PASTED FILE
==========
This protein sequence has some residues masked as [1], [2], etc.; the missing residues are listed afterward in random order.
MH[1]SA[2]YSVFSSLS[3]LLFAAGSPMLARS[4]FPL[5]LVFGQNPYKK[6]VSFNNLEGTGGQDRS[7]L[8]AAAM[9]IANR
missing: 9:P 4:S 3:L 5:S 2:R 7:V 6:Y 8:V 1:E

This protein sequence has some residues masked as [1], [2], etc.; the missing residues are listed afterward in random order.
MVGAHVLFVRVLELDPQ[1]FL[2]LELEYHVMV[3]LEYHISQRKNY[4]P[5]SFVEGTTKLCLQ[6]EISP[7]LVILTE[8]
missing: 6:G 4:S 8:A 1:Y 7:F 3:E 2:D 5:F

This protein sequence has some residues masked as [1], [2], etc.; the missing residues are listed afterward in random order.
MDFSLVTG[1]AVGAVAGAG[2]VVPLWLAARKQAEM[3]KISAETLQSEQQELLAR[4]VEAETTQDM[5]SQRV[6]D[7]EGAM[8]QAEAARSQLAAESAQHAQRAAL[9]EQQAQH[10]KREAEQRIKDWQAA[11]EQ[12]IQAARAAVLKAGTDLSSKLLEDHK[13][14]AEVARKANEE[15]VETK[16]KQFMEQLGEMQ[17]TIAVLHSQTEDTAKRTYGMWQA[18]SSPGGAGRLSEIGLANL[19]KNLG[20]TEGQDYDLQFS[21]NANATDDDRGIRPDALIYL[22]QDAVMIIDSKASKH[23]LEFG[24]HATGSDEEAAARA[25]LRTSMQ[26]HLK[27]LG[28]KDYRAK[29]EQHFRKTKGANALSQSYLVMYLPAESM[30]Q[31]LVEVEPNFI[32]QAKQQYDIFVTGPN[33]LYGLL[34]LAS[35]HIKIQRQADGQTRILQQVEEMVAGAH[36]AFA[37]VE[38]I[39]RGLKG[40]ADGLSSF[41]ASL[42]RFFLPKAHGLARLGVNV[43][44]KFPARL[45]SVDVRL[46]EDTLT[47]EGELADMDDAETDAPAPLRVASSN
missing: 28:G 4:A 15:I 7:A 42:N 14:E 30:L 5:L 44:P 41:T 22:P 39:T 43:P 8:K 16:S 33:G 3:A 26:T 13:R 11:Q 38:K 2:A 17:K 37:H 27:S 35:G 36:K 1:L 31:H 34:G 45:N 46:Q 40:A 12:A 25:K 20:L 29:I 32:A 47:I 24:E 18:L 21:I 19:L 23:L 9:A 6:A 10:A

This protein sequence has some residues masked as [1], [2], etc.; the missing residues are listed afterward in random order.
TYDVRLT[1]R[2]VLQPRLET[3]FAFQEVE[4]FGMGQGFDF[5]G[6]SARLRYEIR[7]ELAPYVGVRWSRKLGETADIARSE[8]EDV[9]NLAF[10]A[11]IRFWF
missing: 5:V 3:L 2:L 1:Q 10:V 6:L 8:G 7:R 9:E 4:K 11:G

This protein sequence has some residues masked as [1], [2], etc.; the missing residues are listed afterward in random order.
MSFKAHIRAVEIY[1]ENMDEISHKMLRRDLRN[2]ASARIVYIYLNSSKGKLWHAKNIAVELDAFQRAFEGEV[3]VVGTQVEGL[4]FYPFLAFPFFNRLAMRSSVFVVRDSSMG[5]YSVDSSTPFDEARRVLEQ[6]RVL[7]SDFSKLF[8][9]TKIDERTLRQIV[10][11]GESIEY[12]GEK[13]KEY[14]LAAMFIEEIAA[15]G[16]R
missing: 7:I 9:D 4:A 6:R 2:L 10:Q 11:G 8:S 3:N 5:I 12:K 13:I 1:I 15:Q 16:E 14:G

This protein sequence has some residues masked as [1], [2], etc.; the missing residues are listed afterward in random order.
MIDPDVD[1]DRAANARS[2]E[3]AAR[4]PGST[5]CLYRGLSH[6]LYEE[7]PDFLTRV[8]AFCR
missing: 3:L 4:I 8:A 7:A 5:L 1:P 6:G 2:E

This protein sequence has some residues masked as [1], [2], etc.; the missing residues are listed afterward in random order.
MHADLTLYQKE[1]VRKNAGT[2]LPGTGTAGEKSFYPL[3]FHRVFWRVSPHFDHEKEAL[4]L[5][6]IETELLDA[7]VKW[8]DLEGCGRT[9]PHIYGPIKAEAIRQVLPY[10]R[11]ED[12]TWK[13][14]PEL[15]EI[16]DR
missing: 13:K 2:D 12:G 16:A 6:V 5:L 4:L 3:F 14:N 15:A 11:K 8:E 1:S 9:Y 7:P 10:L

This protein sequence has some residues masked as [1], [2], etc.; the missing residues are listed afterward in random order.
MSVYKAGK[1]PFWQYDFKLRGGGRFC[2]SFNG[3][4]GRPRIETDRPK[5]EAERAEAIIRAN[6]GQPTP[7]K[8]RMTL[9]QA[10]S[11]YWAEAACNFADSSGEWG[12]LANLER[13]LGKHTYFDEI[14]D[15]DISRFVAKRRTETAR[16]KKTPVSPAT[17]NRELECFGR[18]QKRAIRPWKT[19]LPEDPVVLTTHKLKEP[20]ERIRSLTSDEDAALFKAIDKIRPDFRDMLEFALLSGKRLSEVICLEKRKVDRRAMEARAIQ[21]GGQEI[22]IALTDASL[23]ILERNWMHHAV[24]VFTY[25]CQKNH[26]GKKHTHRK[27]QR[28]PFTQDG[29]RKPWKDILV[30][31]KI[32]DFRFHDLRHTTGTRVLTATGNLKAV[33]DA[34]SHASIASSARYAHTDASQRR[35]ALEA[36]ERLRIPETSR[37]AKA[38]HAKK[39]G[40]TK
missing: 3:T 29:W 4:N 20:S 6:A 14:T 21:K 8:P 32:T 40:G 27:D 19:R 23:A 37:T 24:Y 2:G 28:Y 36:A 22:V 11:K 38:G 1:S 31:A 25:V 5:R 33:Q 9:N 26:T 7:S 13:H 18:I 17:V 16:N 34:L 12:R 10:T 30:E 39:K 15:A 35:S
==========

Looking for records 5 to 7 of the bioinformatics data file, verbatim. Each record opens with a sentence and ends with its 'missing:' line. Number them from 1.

This protein sequence has some residues masked as [1], [2], etc.; the missing residues are listed afterward in random order.
MSFKAHIRAVEIY[1]ENMDEISHKMLRRDLRN[2]ASARIVYIYLNSSKGKLWHAKNIAVELDAFQRAFEGEV[3]VVGTQVEGL[4]FYPFLAFPFFNRLAMRSSVFVVRDSSMG[5]YSVDSSTPFDEARRVLEQ[6]RVL[7]SDFSKLF[8][9]TKIDERTLRQIV[10][11]GESIEY[12]GEK[13]KEY[14]LAAMFIEEIAA[15]G[16]R
missing: 7:I 9:D 4:A 6:R 2:L 10:Q 11:G 8:S 3:N 5:I 12:K 13:I 1:I 15:Q 16:E 14:G

This protein sequence has some residues masked as [1], [2], etc.; the missing residues are listed afterward in random order.
MIDPDVD[1]DRAANARS[2]E[3]AAR[4]PGST[5]CLYRGLSH[6]LYEE[7]PDFLTRV[8]AFCR
missing: 3:L 4:I 8:A 7:A 5:L 1:P 6:G 2:E

This protein sequence has some residues masked as [1], [2], etc.; the missing residues are listed afterward in random order.
MHADLTLYQKE[1]VRKNAGT[2]LPGTGTAGEKSFYPL[3]FHRVFWRVSPHFDHEKEAL[4]L[5][6]IETELLDA[7]VKW[8]DLEGCGRT[9]PHIYGPIKAEAIRQVLPY[10]R[11]ED[12]TWK[13][14]PEL[15]EI[16]DR
missing: 13:K 2:D 12:G 16:A 6:V 5:L 4:L 3:F 14:N 15:A 11:K 8:E 1:S 9:Y 7:P 10:L